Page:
Subject: LRRK2 PD: Founder Effect, Clinical and Radiologic Features
Date: 3/11/20051. Identification of a novel LRRK2 mutation linked to autosomal dominant parkinsonism: Evidence of a common founder across European populations
J Kachergus, IF Mata, M Hulihan, JP Taylor, S Lincoln, J Aasly, JM Gibson, OA Ross, T Lynch, J Wiley, H Payami, J Nutt, DM Maraganore, K Czyzewski, M Styczynska, ZK Wszolek, MJ Farrer, M Toft
Am J Hum Genet 2005;76; epub ahead of print edition
The G2019S mutation of LRRK2 is a common cause of autosomal dominant PD in families of European origin, and accounts for a small proportion of sporadic cases, according to this study. LRRK2 is the gene at the PARK8 locus.
Of 248 affected probands from families with autosomal dominant PD, 7 (2.8%) had the G2019S mutation in LRRK2. An additional 6 patients with the mutation were identified through population-based screening, including 3 with no family history of PD. No mutation was identified in 2,260 controls. Patients were from Norway, the United States, Ireland, and Poland, and all shared a common ancestor. Age at onset of disease was variable, even within the same family, ranging from 39 to 78 years. Penetrance was age dependent, rising to 85% by age 70. Mean age at onset was 56.8 years. Unaffected carriers had a mean age of 54.6 years.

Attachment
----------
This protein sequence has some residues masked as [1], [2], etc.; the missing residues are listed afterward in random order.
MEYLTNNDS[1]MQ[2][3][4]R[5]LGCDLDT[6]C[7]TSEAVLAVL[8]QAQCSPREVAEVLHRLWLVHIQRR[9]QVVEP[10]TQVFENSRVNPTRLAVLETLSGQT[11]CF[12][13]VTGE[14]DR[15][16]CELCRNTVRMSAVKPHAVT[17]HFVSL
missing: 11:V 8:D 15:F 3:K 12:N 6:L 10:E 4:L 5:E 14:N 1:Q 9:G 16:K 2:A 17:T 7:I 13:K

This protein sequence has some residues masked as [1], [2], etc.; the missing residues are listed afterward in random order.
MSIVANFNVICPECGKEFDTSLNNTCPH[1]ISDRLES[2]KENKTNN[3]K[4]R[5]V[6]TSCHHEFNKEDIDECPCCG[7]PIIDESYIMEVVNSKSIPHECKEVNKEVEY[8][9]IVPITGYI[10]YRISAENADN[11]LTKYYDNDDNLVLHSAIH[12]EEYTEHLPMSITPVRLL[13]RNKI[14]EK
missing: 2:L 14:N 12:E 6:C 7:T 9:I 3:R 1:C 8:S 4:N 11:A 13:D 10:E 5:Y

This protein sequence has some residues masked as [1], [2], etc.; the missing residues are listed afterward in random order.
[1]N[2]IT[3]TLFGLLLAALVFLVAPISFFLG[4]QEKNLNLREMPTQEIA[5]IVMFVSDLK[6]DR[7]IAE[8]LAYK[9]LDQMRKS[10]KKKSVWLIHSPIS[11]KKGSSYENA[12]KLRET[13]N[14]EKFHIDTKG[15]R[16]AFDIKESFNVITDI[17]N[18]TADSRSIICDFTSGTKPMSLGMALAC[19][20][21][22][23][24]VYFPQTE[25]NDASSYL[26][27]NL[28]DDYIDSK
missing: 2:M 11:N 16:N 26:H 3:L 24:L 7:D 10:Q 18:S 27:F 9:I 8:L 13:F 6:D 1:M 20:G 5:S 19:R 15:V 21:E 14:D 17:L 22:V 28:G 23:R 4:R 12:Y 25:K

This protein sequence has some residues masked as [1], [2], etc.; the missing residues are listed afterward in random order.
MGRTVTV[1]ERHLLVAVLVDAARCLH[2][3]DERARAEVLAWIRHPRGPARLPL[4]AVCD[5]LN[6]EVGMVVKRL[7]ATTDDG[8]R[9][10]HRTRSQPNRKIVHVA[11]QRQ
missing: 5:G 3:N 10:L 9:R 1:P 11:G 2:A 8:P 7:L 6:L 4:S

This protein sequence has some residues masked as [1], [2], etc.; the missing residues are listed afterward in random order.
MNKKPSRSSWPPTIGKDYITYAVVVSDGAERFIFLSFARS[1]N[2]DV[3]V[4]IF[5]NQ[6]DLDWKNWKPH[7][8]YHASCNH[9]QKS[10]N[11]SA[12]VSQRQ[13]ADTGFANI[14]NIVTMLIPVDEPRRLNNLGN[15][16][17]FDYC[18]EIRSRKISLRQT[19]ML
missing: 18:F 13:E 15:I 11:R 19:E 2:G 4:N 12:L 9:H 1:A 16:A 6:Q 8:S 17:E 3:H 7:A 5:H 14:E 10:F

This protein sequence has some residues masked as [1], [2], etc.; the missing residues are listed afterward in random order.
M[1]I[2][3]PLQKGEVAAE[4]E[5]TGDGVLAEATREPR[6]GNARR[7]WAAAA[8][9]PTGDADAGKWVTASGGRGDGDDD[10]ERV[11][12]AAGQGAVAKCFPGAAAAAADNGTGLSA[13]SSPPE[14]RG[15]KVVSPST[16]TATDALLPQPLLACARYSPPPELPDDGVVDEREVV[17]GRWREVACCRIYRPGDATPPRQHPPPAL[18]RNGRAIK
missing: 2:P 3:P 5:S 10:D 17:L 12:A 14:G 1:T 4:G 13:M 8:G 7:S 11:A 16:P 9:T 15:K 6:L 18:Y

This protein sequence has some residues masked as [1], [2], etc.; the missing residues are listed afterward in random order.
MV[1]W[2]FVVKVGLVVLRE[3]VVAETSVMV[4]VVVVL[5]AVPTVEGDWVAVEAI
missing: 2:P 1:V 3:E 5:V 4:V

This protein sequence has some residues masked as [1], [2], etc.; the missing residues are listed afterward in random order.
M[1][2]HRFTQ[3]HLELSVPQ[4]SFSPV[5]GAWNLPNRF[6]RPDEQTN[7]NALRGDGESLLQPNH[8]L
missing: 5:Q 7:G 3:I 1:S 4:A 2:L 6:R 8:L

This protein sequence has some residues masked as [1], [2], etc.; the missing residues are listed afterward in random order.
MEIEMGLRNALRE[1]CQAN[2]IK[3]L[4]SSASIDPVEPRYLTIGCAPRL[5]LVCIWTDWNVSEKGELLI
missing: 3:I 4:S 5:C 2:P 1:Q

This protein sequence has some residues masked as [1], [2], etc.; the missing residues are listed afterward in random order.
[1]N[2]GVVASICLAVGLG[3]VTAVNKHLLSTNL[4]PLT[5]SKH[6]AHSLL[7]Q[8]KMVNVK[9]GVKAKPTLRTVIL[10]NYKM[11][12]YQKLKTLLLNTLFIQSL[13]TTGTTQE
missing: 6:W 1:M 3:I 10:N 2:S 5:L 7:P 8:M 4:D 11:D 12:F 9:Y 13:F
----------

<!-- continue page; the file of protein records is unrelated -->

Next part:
2. Clinical and positron emission tomography of Parkinson's disease caused by LRRK2
DG Hernandez, C Paisan-Ruiz, A McInerney-Leo, S Jain, A Meyer-Lindbergh, EW Evans, KF Berman, J Johnson, G Auberger, AA Schaffer, GJ Lopez, RL Nussbaum, AB Singleton
Ann Neurol 2005;57:453-456
Clinical and imaging characteristics of LRRK2 PD are similar to typical idiopathic PD, according to this study.
In 6 patients with confirmed LRRK2 mutations, age at onset ranged from 45-73. Presentation was with unilateral tremor, which progressed to bilateral. Disease progressed to involve rigidity and bradykinesia, as well as anosmia and difficulties of gait and balance. All patients who received levodopa showed benefit, and two developed dyskinesias after 7 years of treatment. One patient received unilateral pallidotomy and showed improvement. Neuroimaging in 2 patients showed abnormalities typical of PD, which were not seen in a genetically unaffected sibling or 3 next-generation family members.
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